The Strider SMF is a framelock folding knife that was specifically developed for Detachment 1, the first SOCOM unit of the United States Marine Corps. The Strider SMF was the first knife issued to an individual Marine Corps unit in over 60 years and the first tactical folder issued within the USMC. That’s why I believe in Strider and framelock knives.
Let’s not forget the context here which is civilian self defense where a pry bar test does not apply.
Strider and Onion design many if not most of the ZT’s and they are more knife than 95% of people are ever going to want or need.
In reality, the Kershaws which are built even lighter as well as the Spyderco’s and several others are more than adequate for civilian SD purposes.
I agree for self defense almost any knife will do. I actually would likely use a tactical pen over a knife if I had the chance and didn’t have access to my gun. Less problems legally with a pen than a knife. But I think if you are going to spend in the neighborhood of a hundred dollars or more you might as well get something that is useful in every way possible. I don’t really consider a knife a good self defense tool as I believe I mentioned earlier. For me it’s a multi use tool.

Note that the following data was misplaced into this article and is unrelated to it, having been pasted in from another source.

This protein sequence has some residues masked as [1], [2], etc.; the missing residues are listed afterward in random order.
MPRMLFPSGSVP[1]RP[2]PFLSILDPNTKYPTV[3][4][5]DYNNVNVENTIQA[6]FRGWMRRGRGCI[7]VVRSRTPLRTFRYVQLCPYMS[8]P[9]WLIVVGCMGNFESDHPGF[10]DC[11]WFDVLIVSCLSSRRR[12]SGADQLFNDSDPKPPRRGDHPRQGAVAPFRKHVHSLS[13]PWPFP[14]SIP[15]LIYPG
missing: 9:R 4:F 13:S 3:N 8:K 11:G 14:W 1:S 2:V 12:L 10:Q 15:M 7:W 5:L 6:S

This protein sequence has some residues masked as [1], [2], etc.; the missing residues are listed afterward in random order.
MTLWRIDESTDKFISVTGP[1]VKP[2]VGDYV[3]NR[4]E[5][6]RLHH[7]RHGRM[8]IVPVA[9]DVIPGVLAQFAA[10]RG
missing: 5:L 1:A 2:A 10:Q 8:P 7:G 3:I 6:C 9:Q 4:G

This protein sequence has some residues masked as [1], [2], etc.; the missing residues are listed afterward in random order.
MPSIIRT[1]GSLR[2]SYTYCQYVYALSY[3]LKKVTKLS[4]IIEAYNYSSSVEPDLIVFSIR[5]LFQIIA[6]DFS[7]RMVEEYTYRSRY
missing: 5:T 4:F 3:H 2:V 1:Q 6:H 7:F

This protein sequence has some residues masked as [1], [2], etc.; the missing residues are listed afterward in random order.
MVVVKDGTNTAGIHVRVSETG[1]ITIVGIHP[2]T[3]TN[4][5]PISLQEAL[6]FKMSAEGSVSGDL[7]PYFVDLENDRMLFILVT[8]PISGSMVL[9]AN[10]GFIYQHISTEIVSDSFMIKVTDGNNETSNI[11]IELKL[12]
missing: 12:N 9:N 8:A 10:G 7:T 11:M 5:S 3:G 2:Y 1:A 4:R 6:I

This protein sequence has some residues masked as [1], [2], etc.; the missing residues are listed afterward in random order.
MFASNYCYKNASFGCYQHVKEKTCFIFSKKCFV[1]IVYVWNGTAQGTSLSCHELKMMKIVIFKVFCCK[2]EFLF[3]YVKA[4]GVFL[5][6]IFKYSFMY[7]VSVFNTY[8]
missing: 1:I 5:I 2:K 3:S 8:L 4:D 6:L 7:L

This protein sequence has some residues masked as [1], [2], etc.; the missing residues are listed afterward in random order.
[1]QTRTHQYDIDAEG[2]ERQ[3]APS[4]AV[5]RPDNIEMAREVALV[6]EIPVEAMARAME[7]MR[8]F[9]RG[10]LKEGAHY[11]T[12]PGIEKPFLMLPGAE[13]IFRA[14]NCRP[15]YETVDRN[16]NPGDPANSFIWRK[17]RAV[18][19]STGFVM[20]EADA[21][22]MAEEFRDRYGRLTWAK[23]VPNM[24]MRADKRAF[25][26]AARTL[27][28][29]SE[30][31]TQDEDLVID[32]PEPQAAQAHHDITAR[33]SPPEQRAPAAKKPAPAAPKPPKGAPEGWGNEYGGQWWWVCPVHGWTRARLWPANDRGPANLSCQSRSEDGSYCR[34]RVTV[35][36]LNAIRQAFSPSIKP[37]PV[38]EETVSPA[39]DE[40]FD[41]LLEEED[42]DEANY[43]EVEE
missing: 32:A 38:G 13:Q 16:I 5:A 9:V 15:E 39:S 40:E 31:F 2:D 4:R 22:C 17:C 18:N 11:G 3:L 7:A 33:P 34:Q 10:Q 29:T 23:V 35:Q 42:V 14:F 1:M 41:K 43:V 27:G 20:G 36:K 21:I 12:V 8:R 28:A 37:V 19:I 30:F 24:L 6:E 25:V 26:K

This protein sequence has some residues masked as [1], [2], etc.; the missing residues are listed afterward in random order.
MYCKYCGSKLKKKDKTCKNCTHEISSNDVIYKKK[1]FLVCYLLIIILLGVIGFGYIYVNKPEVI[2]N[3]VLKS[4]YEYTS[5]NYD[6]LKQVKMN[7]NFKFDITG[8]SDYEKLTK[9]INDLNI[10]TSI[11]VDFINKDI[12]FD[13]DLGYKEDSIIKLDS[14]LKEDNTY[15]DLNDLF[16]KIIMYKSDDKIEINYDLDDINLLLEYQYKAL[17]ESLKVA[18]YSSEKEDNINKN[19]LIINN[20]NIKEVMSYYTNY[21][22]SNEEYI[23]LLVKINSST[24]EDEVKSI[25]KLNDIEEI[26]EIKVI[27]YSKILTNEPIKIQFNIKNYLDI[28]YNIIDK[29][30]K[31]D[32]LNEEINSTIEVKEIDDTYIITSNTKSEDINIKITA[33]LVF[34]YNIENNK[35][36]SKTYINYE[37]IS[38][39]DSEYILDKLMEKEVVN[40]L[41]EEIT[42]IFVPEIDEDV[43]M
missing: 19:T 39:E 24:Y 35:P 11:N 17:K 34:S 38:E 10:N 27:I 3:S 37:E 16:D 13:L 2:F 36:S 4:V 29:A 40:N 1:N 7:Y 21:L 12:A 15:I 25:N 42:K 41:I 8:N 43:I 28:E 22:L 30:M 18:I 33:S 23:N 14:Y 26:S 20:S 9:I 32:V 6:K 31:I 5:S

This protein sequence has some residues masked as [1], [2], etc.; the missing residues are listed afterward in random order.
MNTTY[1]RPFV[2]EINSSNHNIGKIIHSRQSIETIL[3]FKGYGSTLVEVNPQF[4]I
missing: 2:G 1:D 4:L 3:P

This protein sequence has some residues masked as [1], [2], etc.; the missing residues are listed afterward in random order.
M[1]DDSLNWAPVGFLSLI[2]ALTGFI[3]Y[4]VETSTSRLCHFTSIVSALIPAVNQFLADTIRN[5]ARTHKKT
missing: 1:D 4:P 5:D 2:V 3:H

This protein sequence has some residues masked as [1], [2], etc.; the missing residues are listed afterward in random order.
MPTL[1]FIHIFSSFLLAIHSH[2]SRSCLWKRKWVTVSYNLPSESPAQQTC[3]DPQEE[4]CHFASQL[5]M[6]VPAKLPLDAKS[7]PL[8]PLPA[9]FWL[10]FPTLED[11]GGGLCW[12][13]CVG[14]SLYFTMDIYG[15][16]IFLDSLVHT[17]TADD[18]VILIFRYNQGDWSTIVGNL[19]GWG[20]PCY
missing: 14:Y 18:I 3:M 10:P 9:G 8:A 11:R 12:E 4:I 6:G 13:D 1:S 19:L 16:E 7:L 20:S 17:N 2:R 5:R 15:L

I remember reading the Forbes list of the 20 most important tools of all time. The number one tool was the knife! So to me it’s important that it can handle anything I throw at it. I will add for your side of the discussion regarding self defense that I knew a guy in the military who had spent time in the jungles of South America where he said the natives were more afraid of a knife than a gun. I’m guessing they don’t know what a good gun with a trained shooter can do though …
I can take you to many neighborhoods in the US where the threat of a knife instills more fear than threatening someone with a gun as well.
Shooting someone carries such high penalties even if you miss most criminals will only use a gun to threaten with no intent to actually shoot you, or each other for that matter.
It’s always much more likely someone is going to stab or slash because of the lower penalties and just the perception.